Young Wolfram is out on the town when the hotel is rocked by an explosion which kills his father and ninety others. Marid scrabbles through the rubble to where the hotel safe lies opened by the explosion.
The Hand has gone.
Young Wolfram returns to find the corpse of his father. But his mother is nowhere to be found.
He resolves to try to find her and deserts from the army, joining the Irgun terrorist gang. One of their number has stolen the Hand from the hotel safe. In a fight, Wolfram obtains the hand and escapes back to England with it.
Caption: Jerusalem, the present day
Occupied Palestine. Wolfram, now a middle-aged man, dodges Israeli patrols and enters the OldCity through the Damascus gate. As a non-Muslim, he is denied entrance to the Al-Aqsa Mosque, where he wishes to return the Hand. He tries to explain his mission but the Israeli guards know nothing of the legend and will not let him enter..
He is waylaid by a beautiful woman who disguises him in Arab dress and shows him a way in. She persuades him to leave the Hand in her safe-keeping while he checks out the lie of the land.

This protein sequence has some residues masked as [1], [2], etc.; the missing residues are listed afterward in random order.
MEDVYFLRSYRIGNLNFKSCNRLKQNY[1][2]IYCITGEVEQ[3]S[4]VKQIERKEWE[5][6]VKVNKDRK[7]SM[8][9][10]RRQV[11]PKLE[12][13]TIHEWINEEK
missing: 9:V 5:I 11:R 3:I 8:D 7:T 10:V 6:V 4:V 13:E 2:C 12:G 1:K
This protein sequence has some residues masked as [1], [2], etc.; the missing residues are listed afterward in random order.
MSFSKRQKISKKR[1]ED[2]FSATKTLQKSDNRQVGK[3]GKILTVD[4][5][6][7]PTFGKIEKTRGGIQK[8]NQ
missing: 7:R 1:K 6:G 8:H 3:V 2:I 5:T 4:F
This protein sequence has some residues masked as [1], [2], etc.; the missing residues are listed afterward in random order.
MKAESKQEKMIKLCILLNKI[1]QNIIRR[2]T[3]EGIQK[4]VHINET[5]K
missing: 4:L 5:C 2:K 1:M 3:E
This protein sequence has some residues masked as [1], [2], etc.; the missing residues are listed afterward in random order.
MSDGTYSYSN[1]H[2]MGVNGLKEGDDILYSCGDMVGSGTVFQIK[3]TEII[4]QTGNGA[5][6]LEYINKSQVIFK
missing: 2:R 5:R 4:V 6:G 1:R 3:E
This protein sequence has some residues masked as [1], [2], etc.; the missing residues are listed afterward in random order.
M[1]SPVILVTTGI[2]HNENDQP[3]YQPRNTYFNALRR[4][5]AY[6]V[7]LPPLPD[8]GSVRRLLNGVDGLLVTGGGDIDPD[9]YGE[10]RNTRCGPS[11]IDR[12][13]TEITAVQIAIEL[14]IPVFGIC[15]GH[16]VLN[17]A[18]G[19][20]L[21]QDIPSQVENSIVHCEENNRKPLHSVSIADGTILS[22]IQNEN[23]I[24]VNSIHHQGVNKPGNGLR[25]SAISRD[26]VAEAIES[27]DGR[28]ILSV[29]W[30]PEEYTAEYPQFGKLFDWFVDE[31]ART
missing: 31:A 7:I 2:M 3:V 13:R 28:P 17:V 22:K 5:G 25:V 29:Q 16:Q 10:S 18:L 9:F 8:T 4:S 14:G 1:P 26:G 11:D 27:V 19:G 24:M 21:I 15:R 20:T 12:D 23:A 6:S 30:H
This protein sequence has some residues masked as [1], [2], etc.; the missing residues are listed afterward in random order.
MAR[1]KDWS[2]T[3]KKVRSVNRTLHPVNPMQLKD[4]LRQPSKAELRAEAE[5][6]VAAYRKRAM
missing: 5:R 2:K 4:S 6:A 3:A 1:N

On his return to his hotel, he finds she has vanished, taking the Hand with her.
Outside in the street, a Palestinian demonstration is confronting Israeli soldiers. Looking through the window, he sees her making her way through the crowd, and he runs out to join her. In a fusillade of bullets, he falls to the ground. One of the shadowy figures grabs the woman, takes the Hand from her, and carries her away.
“No one can escape the wrath of Allah!” cries the crowd.
The Hand of Fatima is sacred not only to Muslims but also to Jews, who call it the Hand of Miriam, or Hamsa (five).
In Islamic theology, Djinn may be either good or evil, male or female. Their role is to testify to the power of Allah. They are referred to several times in Qur’Anic sura.
This story is aimed at a so far neglected demographic, the millions of young Muslims throughout the world whose diet for horror has to be satisfied by Judaeo-Christian myth (eg Raiders of the Lost Ark), but the intention has been to tell the story in such a way that would also interest the non-Muslim demographic.
The story also has potential for development as a video game.